Breezed through this at Bull Moose trying to decide if I wanted to buy it. I have liked Gluck in the past so going to try to read it again when I have better awareness.
May 31, 2015 Genevieve rated it really liked it
Crushing. I think I will never forget "And you in your wisdom and cruelty
gradually taught me the meaninglessness of that term" among other things.
Apr 19, 2016 Kristin rated it it was amazing  ·  review of another edition
Shelves: poetry, 2016
Read this in one sitting. Is it my favourite Gluck? Maybe. Spring: renewal, death, rebirth. Appropriate to me right now in my life.
Mads P.
Mar 01, 2008 Mads P. rated it liked it
This is a a collection of poems by my favorite poet Louise Gluck. While there are some good things to think about, for me it doesn't come close to her collection of poems, Wild Iris, which she won the Pulitzer Prize for.

There are a lot of references to mythology in here, and I needed a reference by me. I generally don't like when poems refer to other literature. A poem should be able to stand on it's own.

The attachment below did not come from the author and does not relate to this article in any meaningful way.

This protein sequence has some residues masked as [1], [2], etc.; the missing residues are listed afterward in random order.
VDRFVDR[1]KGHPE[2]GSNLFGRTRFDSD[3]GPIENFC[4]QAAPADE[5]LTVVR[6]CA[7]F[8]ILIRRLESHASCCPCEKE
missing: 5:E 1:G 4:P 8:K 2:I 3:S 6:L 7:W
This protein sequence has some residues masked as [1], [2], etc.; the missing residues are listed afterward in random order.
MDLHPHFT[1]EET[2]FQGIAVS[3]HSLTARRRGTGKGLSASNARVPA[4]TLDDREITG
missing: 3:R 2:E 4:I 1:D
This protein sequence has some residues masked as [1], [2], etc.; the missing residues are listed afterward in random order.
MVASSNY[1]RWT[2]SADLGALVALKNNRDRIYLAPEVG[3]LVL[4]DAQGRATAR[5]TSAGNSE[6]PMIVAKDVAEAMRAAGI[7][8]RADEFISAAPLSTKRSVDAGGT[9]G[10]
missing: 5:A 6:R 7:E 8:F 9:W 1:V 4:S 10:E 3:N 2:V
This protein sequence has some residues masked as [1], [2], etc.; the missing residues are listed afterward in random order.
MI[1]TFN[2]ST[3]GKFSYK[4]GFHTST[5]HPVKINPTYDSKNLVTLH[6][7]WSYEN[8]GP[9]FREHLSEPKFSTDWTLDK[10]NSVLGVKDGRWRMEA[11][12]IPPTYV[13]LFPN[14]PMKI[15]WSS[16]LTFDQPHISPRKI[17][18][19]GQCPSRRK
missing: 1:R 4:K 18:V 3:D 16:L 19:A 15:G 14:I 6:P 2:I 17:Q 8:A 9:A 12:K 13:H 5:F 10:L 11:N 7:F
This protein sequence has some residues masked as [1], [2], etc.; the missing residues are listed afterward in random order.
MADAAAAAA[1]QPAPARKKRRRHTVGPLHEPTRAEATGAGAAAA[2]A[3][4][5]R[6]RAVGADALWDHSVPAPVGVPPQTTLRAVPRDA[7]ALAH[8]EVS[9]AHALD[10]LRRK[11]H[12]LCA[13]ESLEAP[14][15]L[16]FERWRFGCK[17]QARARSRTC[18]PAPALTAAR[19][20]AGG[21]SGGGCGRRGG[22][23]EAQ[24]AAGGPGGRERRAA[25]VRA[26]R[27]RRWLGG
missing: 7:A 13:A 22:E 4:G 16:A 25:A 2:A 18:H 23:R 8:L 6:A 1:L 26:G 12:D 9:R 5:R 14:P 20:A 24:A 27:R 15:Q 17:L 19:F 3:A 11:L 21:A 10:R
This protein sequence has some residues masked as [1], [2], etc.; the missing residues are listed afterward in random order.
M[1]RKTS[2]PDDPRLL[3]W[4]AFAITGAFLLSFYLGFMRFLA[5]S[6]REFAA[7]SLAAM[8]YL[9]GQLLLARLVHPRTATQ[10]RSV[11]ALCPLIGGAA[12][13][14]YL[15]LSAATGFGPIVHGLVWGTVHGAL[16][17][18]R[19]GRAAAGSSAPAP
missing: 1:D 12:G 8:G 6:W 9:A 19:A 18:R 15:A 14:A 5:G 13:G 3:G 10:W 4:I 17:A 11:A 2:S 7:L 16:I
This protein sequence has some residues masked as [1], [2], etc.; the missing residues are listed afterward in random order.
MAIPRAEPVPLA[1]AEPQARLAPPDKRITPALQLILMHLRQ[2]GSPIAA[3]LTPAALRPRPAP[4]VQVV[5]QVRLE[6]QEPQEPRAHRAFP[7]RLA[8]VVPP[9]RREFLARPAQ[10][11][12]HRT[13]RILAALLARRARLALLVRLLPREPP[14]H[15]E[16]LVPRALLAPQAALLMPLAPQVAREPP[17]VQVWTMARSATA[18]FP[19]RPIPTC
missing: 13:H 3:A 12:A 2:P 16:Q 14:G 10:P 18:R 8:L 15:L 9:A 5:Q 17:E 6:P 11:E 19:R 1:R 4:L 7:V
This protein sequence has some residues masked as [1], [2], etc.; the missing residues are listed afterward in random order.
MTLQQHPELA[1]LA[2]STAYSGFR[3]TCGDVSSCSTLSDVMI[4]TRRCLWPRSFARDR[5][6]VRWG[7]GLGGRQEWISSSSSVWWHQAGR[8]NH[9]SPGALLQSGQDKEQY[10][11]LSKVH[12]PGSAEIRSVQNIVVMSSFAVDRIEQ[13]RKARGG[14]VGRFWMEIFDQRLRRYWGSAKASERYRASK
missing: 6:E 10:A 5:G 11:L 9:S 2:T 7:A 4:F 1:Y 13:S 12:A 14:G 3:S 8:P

The poems had a conversational tone.

There were a couple of gems in here though: "Aubade" an
Sep 08, 2014 Helen rated it it was amazing
Vita Nova is a book of poems about loss, and the birth of new beginnings that springs from loss. Using the myth of Orpheus and Eurydice, Gluck crafts poems that are relevant and ring true for the reader in an elegant metaphor. A great little book of poems for anyone who has been touched by death or heartbreak.
Doralee Brooks
Apr 09, 2014 Doralee Brooks rated it it was amazing
The title poem is a killer, especially the last line, ironic, funny, and wise.
Aug 08, 2013 Hundeschlitten rated it really liked it
I love Louise Gluck. She might have displaced Philip Levine as my favorite contemporary poet. This volume has its flaws: Too many allusions to Greek mythology, for instance, which, at least for me, distracts from the elemental power of Gluck's verse. And this volume runs a little too thick with self-pity. But some of the lines are great. And the poems build on themselves around interrelated themes, primary among them remembrance and personal loss.
Isaac Timm
Jun 21, 2013 Isaac Timm rated it really liked it
Shelves: poetry, 2013